Success Tips: Have a plan for every job, no matter how small

Estimated reading time: 4 mins

A job worth doing is worth doing well. Some jobs, even the small stuff, deserve our full attention and promise of quality throughout. All too often we can find ourselves rushing in to complete a task, only to discover later that there is a flaw in our approach. Know what I mean?

Over the years, I’ve learned that having a plan for our work, no matter how easy it is, pays off. A plan brings focus and guides us from the start of a job to the finish. Great if you are not a natural completer-finisher (like me!)

Planning can feel overkill for small activities. Guess it depends on what you mean by a plan. Not all plans need a full-blown gantt-chart. A plan can be as simple as deciding how best to approach a piece of work and the conditions we’re working in, the logical order in which we will be most efficient, and the timing of the activities. These can be written down, or kept in our heads. I scribble the plan down as it helps me commit it to memory.

Here’s an example of where I used a plan recently, and saved myself a lot of bother…

At the weekend, I replaced the fences around my house. The weather forecast told me it would be sunshine both days, but with rain on Saturday afternoon. The job required me to paint the new fences to weatherproof them – so my immediate thought was to avoid painting them before the rain washed the paint away! So with that in mind, my plan became a 4 step-process:

  1. Remove all old fences
  2. Prepare the metalwork
  3. During the rain, install the fences
  4. Paint the fences

Once I had formulated my plan – and here is the critical step – I paused.


I paused to rehearse my plan in my head. I pictured myself taking each step, factoring the time it took to complete each, interspersed with breaks for a cuppa and trips to the loo. Then I discovered the flaw. If I paint the fences once installed, I would miss weatherproofing the sides as they butt up against the fence-posts. So I needed to re-work my plan:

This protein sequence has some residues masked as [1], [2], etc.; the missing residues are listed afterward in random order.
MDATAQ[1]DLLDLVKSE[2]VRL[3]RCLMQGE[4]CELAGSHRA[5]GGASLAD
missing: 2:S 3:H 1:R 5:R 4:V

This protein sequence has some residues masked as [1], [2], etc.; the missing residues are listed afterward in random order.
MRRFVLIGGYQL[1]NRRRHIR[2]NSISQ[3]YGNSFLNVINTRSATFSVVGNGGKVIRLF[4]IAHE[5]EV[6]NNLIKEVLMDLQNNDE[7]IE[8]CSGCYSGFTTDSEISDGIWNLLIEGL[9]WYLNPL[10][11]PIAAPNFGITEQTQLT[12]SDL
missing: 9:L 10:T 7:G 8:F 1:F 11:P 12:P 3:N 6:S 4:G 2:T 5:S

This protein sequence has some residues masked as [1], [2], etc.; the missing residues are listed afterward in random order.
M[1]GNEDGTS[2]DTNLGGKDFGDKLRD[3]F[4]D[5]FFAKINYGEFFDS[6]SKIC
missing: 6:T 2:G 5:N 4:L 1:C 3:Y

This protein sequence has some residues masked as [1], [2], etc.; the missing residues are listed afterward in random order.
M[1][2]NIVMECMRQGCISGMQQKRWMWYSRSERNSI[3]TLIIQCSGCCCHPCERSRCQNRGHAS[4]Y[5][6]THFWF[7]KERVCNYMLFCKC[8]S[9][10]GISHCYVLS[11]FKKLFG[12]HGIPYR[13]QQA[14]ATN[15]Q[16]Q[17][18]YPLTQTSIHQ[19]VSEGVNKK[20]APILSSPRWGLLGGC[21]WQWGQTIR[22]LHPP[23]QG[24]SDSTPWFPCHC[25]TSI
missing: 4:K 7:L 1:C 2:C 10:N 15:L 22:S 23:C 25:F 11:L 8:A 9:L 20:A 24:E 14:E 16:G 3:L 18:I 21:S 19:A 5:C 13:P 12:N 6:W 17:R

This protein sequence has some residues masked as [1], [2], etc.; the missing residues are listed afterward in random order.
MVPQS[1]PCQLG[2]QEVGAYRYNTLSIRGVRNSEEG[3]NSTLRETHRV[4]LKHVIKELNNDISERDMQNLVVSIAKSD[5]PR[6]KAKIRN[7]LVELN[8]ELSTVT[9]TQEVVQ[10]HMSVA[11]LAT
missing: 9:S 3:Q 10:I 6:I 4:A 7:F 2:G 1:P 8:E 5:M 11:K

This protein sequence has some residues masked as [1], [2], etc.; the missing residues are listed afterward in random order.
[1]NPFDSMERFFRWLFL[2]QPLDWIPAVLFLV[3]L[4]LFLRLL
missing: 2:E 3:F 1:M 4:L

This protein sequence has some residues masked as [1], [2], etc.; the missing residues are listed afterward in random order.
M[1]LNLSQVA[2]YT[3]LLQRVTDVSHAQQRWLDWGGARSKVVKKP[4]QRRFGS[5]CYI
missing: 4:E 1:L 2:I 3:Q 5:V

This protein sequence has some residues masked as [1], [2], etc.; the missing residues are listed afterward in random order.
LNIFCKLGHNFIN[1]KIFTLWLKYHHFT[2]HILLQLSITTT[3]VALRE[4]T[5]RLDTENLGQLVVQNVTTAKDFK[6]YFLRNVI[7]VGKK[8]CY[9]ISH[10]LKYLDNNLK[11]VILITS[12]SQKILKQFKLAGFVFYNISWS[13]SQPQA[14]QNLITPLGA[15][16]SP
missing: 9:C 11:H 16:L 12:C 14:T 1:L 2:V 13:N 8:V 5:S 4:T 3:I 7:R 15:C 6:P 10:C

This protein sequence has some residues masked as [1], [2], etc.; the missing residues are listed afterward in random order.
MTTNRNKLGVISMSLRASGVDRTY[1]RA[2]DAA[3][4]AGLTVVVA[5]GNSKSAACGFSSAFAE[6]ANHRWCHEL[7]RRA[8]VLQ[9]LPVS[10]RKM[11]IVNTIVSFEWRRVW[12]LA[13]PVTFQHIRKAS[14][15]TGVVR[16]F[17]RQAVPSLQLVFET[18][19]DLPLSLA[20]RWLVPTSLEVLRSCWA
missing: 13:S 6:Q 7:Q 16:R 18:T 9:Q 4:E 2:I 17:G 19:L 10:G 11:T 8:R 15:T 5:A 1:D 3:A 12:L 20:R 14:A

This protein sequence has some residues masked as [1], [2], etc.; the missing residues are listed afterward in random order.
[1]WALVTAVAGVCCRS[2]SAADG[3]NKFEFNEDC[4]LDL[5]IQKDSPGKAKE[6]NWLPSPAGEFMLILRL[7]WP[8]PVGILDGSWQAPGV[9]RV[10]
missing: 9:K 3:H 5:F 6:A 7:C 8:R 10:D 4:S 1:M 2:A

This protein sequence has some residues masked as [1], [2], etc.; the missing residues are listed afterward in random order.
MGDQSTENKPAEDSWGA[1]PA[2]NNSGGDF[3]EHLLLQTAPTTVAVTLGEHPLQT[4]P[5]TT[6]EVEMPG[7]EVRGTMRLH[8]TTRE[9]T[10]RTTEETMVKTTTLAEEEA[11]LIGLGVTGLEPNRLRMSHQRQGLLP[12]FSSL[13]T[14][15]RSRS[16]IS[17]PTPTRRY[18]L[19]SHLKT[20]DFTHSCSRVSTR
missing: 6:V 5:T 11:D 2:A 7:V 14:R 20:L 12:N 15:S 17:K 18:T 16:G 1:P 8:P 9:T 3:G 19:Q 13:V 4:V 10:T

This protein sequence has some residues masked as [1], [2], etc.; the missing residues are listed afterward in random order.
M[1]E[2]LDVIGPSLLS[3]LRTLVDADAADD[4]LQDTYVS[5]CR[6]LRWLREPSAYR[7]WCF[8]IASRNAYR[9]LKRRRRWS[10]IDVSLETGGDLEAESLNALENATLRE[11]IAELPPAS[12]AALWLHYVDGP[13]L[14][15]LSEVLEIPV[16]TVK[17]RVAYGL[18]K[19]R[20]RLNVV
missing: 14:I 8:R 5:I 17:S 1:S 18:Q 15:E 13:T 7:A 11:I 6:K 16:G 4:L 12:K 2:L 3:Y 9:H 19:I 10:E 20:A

1. Remove all old fences
  2. Paint the fences and leave to dry
  3. Prepare the metalwork
  4. Install the fences

Again I paused. And again I rehearsed my plan – only to discover another issue (dang it!). If I painted the fences that early in my plan, my hard work could be ruined by the rain (I don’t have space in my garage to paint the fences inside.)

So I re-worked my plan again so that the painting came later:

  1. Paint the sides of the new fences (and let dry before the rain arrives)
  2. Remove all old fences
  3. Prepare the metalwork
  4. Install the new fences – even if it is raining
  5. Paint the new fences after the rain is over and sufficient time has passed for them to dry out

Bingo! A workable plan that overcomes the challenges. This didn’t take a lot of time. In fact it probably saved a lot of time because I would have realized soon enough that the sides of my fences aren’t protected from the weather, and be forced to un-install them to give them a lick of paint.

Planning saved me time

If I had rushed into my original plan and not rehearsed it in my head, I would have made a mistake, and done a sub-standard job of it. And here is a picture of the results of my labor…

The fences look almost black here, but in fact they’re painted ‘Urban Slate’ from the Cuprinol range

It might not look like much, but I am proud of it! What do you think?

Every job deserves a plan

The above is just one example of where I have used a plan. I had a plan for this post – a plan that I re-worked a couple of times to get it to satisfaction. A little bit of planning ahead creates a valuable opportunity to think of the ‘what-ifs’, fine-tune our approach and deliver quality.

We can use this approach to planning for everything we do, and it takes only a few moments to create a draft plan, rehearse it in our heads, and spot the flaws. The critical point is the pause – the brief time we allow to make sure that the approach we are taking is sound. This is a habit worth forming.

This works even with jobs we do regularly, almost without thinking. It is not unreasonable to expect that some of the jobs we have done, over and over, are not optimized. When was the last time you sat back and looked at a regular task to identify improvements? What could re-planning a job like this do for your productivity?

Could this work for you? What do you think of my fences? Please share a comment below, or start a discussion in my forum.

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